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Plans for reboot of Statistical Communication class

At the end of my course on Statistical Communication and Graphics last semester, I enlisted some of the students to help plan for the new version of the course (which starts next week). I took a bunch of notes on the blackboard and then a student took pictures for me. I had the idea that I’d use these notes to plan the revised course. The discussion was helpful, and it was probably even helpful to write all this stuff on the board, but I didn’t really know what to do with the notes themselves . . . so I’m sharing them here below, just in case they amuse you. Perhaps a good message to send to all of you, that I don’t know what I’m doing either:

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5 Comments

  1. Bob says:

    Have you ever thought of using this textbook for your course?

    Introduction to Statistical Communication Theory (Middleton, first ed 1960) You would probably like it. The blurb states “Using the statistical Bayesian viewpoint, renowned author David Middleton employs . . .”
    http://www.wiley.com/WileyCDA/WileyTitle/productCd-0780311787.html

    Another classic is http://www.amazon.com/Introduction-Theory-Random-Signals-Noise/dp/0879422351 Not so Bayesian as I recall, however. But, a classic (1958) in the field.

    Or, are you trying to teach about communicating statistics rather than statistics in communication engineering?

    Bob

  2. So, which refs do you want? I was recommending Hunt and Thomas’s The Pragmatic Programmer as a good general overview of how to set up projects and workflow. It’s more aimed at long-running projects and professional coding than at one-off stats experiments or projects, but it’s a good read.

    When I guest lectured in your class last semester, I broke it down into three bits, really:

    1. You should be using version control. This is also discussed in The Pragmatic Programmer, and I see GitHub as an item on your notes. Teach yourself how to use it, first! We don’t need to get into complications, just something so that we can all check out the same thing, work on it, and merge to a shared repo and look at diffs.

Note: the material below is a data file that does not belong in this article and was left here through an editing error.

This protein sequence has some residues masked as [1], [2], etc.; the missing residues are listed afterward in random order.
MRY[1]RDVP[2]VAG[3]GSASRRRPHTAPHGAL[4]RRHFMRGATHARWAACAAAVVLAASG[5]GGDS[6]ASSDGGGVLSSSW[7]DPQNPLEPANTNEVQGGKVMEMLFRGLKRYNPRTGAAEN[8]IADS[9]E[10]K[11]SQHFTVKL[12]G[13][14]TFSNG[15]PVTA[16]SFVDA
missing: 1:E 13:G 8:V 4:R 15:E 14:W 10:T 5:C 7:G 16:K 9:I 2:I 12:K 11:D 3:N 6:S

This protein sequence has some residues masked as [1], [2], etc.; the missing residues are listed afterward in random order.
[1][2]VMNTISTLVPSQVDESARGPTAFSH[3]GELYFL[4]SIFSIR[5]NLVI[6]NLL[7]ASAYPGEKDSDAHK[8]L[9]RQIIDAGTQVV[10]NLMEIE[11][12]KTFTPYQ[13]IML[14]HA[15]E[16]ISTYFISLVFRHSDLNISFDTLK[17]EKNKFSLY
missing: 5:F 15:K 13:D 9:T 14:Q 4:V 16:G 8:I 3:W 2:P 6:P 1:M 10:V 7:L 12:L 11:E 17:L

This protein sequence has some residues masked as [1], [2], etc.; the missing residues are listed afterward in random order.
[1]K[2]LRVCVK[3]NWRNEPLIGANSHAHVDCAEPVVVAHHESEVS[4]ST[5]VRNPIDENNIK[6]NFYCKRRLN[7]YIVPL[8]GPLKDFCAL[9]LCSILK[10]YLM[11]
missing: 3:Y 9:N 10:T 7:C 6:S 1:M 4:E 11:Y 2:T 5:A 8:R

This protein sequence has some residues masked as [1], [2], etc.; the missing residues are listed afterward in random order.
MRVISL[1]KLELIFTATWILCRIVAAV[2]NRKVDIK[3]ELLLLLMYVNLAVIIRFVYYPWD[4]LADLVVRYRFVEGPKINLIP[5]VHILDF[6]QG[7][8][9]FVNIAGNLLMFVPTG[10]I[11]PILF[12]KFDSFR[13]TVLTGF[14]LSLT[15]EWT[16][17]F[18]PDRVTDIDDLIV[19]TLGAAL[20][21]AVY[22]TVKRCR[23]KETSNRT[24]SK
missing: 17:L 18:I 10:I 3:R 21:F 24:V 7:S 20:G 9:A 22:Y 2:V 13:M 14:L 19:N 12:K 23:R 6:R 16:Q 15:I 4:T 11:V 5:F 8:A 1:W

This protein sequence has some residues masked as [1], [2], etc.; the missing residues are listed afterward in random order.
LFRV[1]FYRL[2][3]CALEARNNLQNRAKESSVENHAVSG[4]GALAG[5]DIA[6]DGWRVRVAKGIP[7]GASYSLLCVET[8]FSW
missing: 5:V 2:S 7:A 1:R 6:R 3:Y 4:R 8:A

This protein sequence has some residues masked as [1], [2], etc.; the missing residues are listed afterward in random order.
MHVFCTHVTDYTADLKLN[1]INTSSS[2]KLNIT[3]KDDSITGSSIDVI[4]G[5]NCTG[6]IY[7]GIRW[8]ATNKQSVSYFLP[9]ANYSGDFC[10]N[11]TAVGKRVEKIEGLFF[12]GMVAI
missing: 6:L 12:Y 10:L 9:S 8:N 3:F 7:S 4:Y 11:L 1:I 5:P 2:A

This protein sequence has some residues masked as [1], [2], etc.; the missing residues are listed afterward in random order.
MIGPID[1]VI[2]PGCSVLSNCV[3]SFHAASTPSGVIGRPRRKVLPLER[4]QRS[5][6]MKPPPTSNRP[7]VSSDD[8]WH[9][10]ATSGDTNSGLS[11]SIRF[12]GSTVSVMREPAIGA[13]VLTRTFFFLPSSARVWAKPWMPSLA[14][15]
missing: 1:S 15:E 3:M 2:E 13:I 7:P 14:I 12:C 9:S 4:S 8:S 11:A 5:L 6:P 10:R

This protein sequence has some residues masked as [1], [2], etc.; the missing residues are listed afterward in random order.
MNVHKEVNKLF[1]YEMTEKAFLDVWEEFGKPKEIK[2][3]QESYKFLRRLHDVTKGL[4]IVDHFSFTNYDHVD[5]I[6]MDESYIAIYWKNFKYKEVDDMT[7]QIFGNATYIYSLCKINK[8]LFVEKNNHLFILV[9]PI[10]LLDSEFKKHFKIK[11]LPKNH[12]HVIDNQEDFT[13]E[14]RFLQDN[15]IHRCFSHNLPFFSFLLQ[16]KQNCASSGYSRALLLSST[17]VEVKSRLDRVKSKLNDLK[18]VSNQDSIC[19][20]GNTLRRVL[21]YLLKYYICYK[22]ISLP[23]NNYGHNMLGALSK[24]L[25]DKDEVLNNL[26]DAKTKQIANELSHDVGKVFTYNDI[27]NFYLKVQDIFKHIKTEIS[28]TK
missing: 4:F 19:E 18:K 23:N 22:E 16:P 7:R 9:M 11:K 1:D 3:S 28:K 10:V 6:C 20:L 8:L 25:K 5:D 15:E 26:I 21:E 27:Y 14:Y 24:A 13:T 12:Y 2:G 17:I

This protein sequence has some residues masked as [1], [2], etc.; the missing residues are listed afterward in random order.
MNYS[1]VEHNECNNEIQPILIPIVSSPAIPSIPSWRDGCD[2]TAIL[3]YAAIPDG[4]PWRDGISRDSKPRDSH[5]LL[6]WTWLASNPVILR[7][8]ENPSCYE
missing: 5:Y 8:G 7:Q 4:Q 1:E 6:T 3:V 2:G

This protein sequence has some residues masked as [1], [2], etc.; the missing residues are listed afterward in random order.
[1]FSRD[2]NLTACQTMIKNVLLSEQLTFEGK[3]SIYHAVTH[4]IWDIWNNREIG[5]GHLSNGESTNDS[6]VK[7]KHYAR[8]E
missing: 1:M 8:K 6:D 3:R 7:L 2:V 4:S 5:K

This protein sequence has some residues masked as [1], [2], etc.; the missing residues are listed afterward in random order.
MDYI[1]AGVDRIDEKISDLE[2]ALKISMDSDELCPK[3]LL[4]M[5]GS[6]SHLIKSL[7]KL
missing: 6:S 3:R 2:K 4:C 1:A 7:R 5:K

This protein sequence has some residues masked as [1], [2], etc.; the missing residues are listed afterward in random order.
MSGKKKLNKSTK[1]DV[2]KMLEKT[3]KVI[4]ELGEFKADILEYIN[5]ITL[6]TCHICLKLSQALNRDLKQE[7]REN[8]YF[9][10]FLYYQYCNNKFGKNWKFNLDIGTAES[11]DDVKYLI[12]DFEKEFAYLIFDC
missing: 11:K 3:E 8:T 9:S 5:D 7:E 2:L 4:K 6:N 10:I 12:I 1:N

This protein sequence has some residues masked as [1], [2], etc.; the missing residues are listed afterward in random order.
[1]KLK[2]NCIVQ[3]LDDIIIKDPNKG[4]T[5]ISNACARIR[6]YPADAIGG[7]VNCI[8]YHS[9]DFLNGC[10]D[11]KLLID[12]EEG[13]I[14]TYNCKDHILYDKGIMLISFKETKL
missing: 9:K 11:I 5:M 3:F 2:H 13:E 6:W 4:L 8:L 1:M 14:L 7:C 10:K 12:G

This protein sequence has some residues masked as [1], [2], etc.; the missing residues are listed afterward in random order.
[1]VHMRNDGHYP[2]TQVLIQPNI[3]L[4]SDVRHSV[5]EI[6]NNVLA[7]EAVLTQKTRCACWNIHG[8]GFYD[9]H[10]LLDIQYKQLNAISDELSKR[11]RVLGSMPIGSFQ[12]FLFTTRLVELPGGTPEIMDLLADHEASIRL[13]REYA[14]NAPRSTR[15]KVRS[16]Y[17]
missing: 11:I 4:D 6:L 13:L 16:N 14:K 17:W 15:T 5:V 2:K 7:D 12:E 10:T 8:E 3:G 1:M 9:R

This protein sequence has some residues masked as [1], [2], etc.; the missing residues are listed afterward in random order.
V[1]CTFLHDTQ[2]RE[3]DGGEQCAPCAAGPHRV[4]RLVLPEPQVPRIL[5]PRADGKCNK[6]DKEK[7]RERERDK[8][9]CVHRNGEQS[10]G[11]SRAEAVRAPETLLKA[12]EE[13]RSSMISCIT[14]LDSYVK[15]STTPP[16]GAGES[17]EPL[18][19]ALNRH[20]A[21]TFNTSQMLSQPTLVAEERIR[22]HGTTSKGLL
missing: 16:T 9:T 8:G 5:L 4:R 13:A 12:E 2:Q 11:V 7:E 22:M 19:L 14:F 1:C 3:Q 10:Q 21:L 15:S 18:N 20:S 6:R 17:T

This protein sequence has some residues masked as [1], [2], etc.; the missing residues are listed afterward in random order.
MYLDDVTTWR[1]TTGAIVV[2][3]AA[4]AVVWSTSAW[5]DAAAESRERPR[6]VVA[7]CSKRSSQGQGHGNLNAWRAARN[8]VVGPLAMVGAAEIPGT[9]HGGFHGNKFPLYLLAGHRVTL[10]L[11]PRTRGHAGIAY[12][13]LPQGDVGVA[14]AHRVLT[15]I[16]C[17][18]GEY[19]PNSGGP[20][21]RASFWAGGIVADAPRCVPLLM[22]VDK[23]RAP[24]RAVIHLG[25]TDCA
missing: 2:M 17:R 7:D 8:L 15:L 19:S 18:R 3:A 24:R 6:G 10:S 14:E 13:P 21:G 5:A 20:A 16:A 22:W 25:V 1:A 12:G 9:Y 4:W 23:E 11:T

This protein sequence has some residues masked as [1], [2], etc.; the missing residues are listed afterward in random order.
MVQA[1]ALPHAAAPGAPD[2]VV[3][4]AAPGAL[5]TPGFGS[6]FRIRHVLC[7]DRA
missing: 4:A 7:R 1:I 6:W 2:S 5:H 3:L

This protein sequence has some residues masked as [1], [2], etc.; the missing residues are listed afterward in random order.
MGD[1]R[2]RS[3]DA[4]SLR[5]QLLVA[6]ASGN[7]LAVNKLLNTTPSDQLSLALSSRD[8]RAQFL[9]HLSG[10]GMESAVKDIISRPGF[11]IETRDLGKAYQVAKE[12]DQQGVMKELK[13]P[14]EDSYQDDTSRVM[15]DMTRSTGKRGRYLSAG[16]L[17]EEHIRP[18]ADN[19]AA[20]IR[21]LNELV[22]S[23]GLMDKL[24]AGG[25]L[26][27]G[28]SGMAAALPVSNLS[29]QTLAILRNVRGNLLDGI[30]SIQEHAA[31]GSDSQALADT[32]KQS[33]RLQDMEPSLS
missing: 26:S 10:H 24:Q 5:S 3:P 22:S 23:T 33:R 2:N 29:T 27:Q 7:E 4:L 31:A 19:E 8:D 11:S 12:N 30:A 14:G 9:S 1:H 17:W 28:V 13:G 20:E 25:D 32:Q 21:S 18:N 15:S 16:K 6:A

2. What is floating point? I went over how floating point numbers are represented in IEEE arithmetic, with stats-relevant items such as why you get underflow in densities not on the log scale, why you can have numbers very close to 0 (such as 1e-300), but you can’t get numbers very close to 1 (closest you can get is around 1+1e-14 or so), why you can’t take an exp of a value less than -1000 or greater than 1000 without overflow or underflow, and why subtraction can be so nasty. I also talked about NaN and +/- infinity values. The Wikipedia pages on floating point arithmetic are quite good.

    3. Designing an API. I went over what you had to do to fully specify an application programmer interface, with some simple stats examples that built from sum to mean to sd, talking about boundary conditions, error handling, and doc, and why these are all so interrelated. There aren’t really great references I know for this, either, that aren’t language specific. Like Bloch’s Effective Java, Norvig’s book on Lisp coding for AI (ancient, but a classic), Meyers and Sutter on C++, etc. I don’t know good refs here that relate to R or Python, but would love to hear about some so I could read them myself.

  3. Keith O'Rourke says:

    From what I can make out from what’s on the boards and your last statement.

    Maybe – Questions, answers and statistics, 1986 by Terry Speed http://iase-web.org/documents/papers/icots2/Speed.pdf
    (I just came across it and was impressed.)

    And to complete good/bad with the bad and ugly – Criminals in the Citadel and Deceit all along the Watchtower: Irresponsibility, Fraud, and Complicity in the Search for Scientific Truth Prathap Tharyan

    http://www.ncbi.nlm.nih.gov/pmc/articles/PMC3353596/?report=printable

  4. Elin says:

    One question is, who are they supposed to be communicating to? The public or writers who will use their graphs or results? One way to see how writers are told to think about numbers is http://www.press.uchicago.edu/ucp/books/book/chicago/C/bo3636131.html though there are definitely parts that drive me crazy. It’s definitely oriented towards writers who want to incorporate numerical information, but for statistics students it might be a good guide to writing. Also there are a few places that she gets it wrong, but those are really interesting to talk about. If you are trying to communicate it is good to really consider where do people have the most problems, which is sometimes about language (see the title of this for a good reason to parse titles before publishing http://www.southerneducation.org/Publications/New-Diverse-Majority/Percent-of-Low-Income-Students-in-PS-2015-01.aspx ).

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